Market Timing and the Jobs Report

NEW YORK (TheStreet) -- Earlier today, the monthly Automatic Data Processing jobs report was released, showing private-sector payrolls increased by 175,000 in January, falling short of estimates.

Now we have to wait until Friday to see how the ADP number will match up with Bureau of Labor Statistics' nonfarm payrolls number and to see how the market will react.

Watching the release of the jobs report for December and seeing the market move higher made me realize that it seemed as if the market always went higher with the announcement of the official numbers regardless of what those numbers were.

In the last 18 months, there has been a statistically significant likelihood that during the week preceding the report and the day preceding the report that the market would move higher. The following week the market performed no differently whether preceded by the jobs report or not.

As with all statistics, it helps to look beyond the numbers to try to understand possible factors that may have played a role.

One factor may be that the past 18 months contained the beginning of the third and final phase of quantitative easing, the Federal Reserve's bond-purchasing program.

I wasn't excited about being further long in a market in anticipation of a run-up fueled by the jobs report, considering the connection between the Fed's policy announcements and the market's fortunes. Certainly, the past month causes one to rethink a bullish thesis.

Now, in hindsight, starting the week with a 325-point loss indicates that playing the market for a weekly advance in anticipation of Friday's report wouldn't have been a good idea.

However, about half of the weekly gains seen in weeks that included the jobs report came on the day of the report, suggesting that there might be some advantage to adding long positions prior to Thursday's close, even in the face of a market teetering and looking for direction and even in the face of losses earlier in the week.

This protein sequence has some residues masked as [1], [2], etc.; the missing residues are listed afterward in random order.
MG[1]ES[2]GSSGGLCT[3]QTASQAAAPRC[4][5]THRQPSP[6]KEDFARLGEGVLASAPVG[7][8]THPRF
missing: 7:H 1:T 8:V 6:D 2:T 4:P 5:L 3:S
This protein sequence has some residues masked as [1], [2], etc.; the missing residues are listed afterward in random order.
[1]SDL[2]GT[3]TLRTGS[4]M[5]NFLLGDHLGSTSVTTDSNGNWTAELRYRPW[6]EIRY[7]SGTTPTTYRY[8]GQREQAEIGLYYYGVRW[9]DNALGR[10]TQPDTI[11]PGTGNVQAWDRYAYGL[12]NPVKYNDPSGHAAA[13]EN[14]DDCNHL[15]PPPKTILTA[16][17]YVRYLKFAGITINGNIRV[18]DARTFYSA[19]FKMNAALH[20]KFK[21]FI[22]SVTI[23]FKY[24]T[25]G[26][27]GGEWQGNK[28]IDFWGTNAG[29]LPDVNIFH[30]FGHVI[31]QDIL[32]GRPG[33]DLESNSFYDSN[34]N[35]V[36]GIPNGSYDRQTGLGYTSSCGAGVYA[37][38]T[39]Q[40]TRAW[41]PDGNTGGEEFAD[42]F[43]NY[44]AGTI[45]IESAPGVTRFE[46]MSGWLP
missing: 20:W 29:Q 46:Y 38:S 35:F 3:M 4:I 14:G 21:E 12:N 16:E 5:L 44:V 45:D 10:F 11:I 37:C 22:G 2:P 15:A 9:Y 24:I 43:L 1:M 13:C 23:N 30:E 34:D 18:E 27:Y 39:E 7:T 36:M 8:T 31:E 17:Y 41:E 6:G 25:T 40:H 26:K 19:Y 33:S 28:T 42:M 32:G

Based upon the pattern of the past 18 months, although I generally don't consider index exchange-traded fund trading, I may look at purchasing shares in SPDR S&P 500 ETF (SPY) with the anticipation of closing the position at the end of Friday's trading by selling slightly out-of-the-money call options on the position, as premiums are beginning to reflect increasing volatility and could enhance any report-related advance in the index.

While statistics may have a wonderful ability to confirm whatever thesis one wishes to expound, the relative benign reaction to today's benign ADP report gives me reason to suspect that optimism may be warranted from 3:59 p.m. Thursday until 4 p.m. on Friday.

At the time of publication, the author didn't have a position in the fund mentioned, although he may purchase shares in the next 48 hours.

This article represents the opinion of a contributor and not necessarily that of TheStreet or its editorial staff.

George Acs D.M.D., M.P.H. is a Pediatric Dentist and author of " Option to Profit," who after a career in academics, research and clinical practice retired early to manage a stock portfolio and implement a covered option strategy while avoiding most technical and fundamental stock analyses. He proselytizes regularly on the merits of putting portfolios to work for subscribers to his Trading Alert service and anyone else who will listen, while actively trading his portfolio.

Follow George on Twitter @TheAcsMan

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